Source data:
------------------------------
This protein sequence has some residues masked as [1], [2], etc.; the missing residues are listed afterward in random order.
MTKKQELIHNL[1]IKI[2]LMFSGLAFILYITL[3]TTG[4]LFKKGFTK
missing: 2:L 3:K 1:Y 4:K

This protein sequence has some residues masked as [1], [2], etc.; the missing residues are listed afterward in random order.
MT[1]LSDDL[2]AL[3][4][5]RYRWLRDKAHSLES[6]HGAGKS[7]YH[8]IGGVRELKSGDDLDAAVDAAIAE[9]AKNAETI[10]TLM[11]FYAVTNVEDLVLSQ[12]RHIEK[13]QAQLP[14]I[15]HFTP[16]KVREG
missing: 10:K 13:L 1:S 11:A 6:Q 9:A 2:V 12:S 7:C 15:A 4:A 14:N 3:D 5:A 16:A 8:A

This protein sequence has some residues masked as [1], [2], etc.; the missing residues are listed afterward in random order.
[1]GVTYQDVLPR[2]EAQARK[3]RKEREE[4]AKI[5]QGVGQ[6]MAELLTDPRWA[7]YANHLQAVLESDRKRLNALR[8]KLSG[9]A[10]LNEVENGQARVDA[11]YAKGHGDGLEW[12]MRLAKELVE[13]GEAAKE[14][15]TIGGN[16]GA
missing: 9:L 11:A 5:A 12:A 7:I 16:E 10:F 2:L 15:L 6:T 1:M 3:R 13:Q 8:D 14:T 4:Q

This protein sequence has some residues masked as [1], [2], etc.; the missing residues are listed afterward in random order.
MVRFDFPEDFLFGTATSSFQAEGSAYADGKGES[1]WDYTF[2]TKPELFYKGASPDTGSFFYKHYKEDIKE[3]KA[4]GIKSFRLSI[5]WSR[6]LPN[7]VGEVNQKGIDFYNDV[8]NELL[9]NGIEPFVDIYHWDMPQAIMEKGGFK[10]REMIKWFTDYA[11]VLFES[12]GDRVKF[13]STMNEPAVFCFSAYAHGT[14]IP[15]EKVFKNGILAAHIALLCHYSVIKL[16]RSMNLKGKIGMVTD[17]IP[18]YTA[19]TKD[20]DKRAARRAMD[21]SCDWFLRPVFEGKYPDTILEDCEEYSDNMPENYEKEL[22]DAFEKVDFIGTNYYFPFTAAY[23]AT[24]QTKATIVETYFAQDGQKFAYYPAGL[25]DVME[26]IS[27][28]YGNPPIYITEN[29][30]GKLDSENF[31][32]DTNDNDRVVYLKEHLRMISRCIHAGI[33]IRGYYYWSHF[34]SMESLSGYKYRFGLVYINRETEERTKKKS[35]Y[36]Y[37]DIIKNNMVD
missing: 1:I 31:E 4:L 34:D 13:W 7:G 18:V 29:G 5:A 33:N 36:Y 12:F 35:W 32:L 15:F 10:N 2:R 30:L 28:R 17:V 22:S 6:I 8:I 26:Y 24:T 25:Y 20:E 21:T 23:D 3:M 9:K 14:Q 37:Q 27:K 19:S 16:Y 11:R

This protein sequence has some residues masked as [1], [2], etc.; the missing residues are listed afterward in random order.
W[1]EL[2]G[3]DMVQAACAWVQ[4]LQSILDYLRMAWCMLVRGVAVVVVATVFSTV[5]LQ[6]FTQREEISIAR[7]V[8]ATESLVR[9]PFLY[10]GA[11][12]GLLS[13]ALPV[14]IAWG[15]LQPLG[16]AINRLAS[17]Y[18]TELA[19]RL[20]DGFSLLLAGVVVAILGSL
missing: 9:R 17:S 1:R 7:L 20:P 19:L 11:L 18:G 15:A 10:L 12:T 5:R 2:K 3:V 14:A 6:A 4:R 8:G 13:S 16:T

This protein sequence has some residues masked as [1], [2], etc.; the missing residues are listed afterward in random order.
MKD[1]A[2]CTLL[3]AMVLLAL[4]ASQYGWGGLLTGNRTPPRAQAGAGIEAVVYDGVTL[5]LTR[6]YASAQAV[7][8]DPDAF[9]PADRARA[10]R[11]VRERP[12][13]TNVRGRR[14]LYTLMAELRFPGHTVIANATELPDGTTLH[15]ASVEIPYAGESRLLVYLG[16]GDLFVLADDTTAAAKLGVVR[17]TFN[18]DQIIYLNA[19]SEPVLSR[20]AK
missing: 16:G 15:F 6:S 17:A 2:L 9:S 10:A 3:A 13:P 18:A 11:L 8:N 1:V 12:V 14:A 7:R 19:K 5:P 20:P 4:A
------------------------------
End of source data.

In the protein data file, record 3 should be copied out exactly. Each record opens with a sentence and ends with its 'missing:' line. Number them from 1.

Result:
This protein sequence has some residues masked as [1], [2], etc.; the missing residues are listed afterward in random order.
[1]GVTYQDVLPR[2]EAQARK[3]RKEREE[4]AKI[5]QGVGQ[6]MAELLTDPRWA[7]YANHLQAVLESDRKRLNALR[8]KLSG[9]A[10]LNEVENGQARVDA[11]YAKGHGDGLEW[12]MRLAKELVE[13]GEAAKE[14][15]TIGGN[16]GA
missing: 9:L 11:A 5:A 12:A 7:I 16:E 10:F 2:L 15:L 6:T 1:M 3:R 13:Q 8:D 14:T 4:Q